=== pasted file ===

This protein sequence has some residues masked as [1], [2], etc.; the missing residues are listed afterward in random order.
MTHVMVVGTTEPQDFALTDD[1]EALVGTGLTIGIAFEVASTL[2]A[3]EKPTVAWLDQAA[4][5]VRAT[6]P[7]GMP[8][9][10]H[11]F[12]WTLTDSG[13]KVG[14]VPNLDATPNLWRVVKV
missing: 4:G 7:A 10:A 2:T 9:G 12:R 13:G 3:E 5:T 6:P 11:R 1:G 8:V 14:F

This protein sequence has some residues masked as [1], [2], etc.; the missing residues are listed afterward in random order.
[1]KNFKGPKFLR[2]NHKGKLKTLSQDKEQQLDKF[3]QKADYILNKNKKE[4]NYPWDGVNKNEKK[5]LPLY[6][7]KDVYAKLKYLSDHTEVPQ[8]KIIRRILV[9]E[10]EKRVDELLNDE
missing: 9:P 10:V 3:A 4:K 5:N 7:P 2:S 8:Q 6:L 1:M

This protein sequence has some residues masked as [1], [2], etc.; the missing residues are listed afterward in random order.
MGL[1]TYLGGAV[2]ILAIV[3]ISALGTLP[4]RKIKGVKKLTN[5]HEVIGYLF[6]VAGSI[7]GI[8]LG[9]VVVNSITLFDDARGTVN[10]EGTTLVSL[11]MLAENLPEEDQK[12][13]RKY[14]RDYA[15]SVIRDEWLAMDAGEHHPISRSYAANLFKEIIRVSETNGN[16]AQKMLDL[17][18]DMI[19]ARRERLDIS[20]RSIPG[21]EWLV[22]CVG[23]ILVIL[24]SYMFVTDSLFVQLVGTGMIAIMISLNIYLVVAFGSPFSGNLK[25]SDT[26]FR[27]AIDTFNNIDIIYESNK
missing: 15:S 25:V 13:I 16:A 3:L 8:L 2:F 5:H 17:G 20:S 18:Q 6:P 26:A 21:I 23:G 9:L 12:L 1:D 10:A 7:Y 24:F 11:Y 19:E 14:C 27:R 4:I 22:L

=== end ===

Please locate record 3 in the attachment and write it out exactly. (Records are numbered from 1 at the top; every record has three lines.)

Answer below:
This protein sequence has some residues masked as [1], [2], etc.; the missing residues are listed afterward in random order.
MGL[1]TYLGGAV[2]ILAIV[3]ISALGTLP[4]RKIKGVKKLTN[5]HEVIGYLF[6]VAGSI[7]GI[8]LG[9]VVVNSITLFDDARGTVN[10]EGTTLVSL[11]MLAENLPEEDQK[12][13]RKY[14]RDYA[15]SVIRDEWLAMDAGEHHPISRSYAANLFKEIIRVSETNGN[16]AQKMLDL[17][18]DMI[19]ARRERLDIS[20]RSIPG[21]EWLV[22]CVG[23]ILVIL[24]SYMFVTDSLFVQLVGTGMIAIMISLNIYLVVAFGSPFSGNLK[25]SDT[26]FR[27]AIDTFNNIDIIYESNK
missing: 15:S 25:V 13:I 16:A 3:L 8:L 2:F 5:H 17:G 20:S 18:Q 6:P 26:A 21:I 23:G 9:L 12:L 1:D 10:A 7:Y 24:F 11:Y 19:E 14:C 27:R 4:I 22:L